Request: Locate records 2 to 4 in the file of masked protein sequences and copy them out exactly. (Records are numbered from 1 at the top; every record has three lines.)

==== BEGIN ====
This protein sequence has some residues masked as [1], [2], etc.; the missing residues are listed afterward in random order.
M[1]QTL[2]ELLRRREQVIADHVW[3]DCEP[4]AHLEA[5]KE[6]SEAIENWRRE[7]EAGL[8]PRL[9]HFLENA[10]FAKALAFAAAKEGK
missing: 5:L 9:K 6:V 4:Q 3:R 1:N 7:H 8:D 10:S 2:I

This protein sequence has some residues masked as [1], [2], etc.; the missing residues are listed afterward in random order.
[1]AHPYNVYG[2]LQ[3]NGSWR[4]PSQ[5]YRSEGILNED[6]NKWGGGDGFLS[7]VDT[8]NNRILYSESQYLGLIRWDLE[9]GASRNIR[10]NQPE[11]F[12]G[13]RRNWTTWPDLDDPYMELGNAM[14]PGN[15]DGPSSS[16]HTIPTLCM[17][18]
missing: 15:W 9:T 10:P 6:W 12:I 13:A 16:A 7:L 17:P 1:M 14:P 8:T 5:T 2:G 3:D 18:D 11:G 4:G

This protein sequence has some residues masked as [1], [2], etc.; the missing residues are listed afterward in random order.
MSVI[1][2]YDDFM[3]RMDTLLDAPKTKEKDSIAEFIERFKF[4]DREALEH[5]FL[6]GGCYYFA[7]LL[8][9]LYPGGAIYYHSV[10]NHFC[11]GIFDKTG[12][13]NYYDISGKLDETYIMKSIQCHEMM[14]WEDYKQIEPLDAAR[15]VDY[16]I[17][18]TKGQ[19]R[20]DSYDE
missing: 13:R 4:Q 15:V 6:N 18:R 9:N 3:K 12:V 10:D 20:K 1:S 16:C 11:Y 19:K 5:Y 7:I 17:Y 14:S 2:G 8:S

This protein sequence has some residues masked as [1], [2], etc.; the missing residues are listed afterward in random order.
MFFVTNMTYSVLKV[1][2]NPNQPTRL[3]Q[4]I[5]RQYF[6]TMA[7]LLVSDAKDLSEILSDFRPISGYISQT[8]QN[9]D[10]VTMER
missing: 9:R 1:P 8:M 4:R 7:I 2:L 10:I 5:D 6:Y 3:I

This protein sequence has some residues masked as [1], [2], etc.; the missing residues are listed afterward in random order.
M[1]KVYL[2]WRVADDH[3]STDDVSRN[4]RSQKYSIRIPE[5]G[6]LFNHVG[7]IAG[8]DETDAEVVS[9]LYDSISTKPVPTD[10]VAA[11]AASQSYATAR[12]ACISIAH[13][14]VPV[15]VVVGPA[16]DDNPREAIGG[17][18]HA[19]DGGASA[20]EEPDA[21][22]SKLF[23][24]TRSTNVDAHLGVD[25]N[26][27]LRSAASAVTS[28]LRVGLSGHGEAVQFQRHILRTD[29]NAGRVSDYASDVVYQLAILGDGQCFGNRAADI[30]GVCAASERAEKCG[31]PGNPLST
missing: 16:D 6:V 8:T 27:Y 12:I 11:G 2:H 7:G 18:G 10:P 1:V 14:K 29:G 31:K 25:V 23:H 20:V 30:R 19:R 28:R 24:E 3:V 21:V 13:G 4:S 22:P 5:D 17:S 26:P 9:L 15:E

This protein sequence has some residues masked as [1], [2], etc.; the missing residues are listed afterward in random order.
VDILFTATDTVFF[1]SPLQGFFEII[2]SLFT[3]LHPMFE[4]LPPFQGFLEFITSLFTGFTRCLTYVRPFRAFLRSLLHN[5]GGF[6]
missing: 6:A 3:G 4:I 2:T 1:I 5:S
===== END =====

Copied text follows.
This protein sequence has some residues masked as [1], [2], etc.; the missing residues are listed afterward in random order.
[1]AHPYNVYG[2]LQ[3]NGSWR[4]PSQ[5]YRSEGILNED[6]NKWGGGDGFLS[7]VDT[8]NNRILYSESQYLGLIRWDLE[9]GASRNIR[10]NQPE[11]F[12]G[13]RRNWTTWPDLDDPYMELGNAM[14]PGN[15]DGPSSS[16]HTIPTLCM[17][18]
missing: 15:W 9:T 10:P 6:W 12:I 13:A 16:A 7:L 17:P 1:M 14:P 8:T 5:T 2:G 3:D 18:D 11:G 4:G

This protein sequence has some residues masked as [1], [2], etc.; the missing residues are listed afterward in random order.
MSVI[1][2]YDDFM[3]RMDTLLDAPKTKEKDSIAEFIERFKF[4]DREALEH[5]FL[6]GGCYYFA[7]LL[8][9]LYPGGAIYYHSV[10]NHFC[11]GIFDKTG[12][13]NYYDISGKLDETYIMKSIQCHEMM[14]WEDYKQIEPLDAAR[15]VDY[16]I[17][18]TKGQ[19]R[20]DSYDE
missing: 13:R 4:Q 15:V 6:N 18:R 9:N 3:K 12:V 10:D 20:K 1:S 16:C 11:Y 19:K 5:Y 7:I 17:Y 14:S 2:G 8:S

This protein sequence has some residues masked as [1], [2], etc.; the missing residues are listed afterward in random order.
MFFVTNMTYSVLKV[1][2]NPNQPTRL[3]Q[4]I[5]RQYF[6]TMA[7]LLVSDAKDLSEILSDFRPISGYISQT[8]QN[9]D[10]VTMER
missing: 9:R 1:P 8:M 4:R 7:I 2:L 10:I 5:D 6:Y 3:I